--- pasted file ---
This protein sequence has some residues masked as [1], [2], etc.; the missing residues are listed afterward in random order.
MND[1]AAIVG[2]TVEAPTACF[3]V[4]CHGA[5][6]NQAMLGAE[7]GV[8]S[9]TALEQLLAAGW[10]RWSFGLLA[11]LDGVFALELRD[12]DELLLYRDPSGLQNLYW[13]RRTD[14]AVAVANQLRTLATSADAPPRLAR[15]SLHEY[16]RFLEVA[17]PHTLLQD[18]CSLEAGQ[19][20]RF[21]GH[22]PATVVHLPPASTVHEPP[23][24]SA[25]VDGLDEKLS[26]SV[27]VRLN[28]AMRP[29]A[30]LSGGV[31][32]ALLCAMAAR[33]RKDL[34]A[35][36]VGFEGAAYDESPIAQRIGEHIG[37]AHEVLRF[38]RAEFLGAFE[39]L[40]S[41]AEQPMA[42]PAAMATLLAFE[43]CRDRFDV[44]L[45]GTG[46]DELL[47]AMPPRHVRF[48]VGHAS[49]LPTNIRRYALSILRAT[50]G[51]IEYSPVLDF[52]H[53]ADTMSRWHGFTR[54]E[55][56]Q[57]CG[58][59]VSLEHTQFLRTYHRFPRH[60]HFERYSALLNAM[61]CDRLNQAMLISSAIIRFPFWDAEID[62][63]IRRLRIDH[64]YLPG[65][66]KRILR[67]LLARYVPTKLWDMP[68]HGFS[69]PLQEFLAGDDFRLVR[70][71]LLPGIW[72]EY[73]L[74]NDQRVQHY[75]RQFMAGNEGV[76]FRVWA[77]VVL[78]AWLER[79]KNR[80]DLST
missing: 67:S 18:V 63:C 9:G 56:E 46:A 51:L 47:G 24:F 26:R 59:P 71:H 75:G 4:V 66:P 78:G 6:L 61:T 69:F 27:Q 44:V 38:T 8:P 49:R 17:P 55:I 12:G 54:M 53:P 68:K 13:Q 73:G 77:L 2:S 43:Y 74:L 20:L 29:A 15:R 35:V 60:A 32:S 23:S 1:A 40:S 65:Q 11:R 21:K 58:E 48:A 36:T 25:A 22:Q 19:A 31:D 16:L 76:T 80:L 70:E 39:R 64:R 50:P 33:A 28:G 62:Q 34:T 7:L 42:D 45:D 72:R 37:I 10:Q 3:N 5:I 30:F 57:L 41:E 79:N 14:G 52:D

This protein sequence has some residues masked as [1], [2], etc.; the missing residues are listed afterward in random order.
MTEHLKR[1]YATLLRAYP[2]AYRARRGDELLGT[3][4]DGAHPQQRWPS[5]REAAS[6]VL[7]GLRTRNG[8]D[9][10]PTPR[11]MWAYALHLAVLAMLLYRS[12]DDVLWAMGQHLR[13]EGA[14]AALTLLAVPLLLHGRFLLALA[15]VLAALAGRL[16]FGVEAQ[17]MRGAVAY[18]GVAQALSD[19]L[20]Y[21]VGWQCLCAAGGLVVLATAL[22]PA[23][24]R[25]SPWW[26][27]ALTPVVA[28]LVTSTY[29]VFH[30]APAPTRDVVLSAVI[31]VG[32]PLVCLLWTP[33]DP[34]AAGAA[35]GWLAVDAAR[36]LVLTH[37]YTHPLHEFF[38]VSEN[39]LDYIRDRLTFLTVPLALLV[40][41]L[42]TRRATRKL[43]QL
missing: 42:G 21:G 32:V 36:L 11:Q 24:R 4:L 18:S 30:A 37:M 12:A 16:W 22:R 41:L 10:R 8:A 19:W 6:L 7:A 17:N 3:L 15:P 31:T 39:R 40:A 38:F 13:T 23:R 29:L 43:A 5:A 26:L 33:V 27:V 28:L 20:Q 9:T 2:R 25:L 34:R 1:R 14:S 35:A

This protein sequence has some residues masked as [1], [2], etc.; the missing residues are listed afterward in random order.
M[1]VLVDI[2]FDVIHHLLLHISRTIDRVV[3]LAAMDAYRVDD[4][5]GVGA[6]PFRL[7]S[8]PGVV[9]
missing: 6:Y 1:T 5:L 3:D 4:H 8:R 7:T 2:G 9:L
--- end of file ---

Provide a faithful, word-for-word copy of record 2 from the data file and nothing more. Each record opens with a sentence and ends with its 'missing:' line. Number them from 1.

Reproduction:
This protein sequence has some residues masked as [1], [2], etc.; the missing residues are listed afterward in random order.
MTEHLKR[1]YATLLRAYP[2]AYRARRGDELLGT[3][4]DGAHPQQRWPS[5]REAAS[6]VL[7]GLRTRNG[8]D[9][10]PTPR[11]MWAYALHLAVLAMLLYRS[12]DDVLWAMGQHLR[13]EGA[14]AALTLLAVPLLLHGRFLLALA[15]VLAALAGRL[16]FGVEAQ[17]MRGAVAY[18]GVAQALSD[19]L[20]Y[21]VGWQCLCAAGGLVVLATAL[22]PA[23][24]R[25]SPWW[26][27]ALTPVVA[28]LVTSTY[29]VFH[30]APAPTRDVVLSAVI[31]VG[32]PLVCLLWTP[33]DP[34]AAGAA[35]GWLAVDAAR[36]LVLTH[37]YTHPLHEFF[38]VSEN[39]LDYIRDRLTFLTVPLALLV[40][41]L[42]TRRATRKL[43]QL
missing: 42:G 21:G 32:V 36:L 11:Q 24:R 4:L 18:S 30:A 37:M 12:A 16:W 22:R 41:L 10:R 8:A 19:W 6:L 7:A 17:N 3:L 15:P 31:T 39:R 40:A 38:F 13:T 23:R 29:L 43:A 5:A 26:L 33:V 27:V 28:L 20:Q 9:T 2:R 25:L 34:R 1:R 14:S 35:A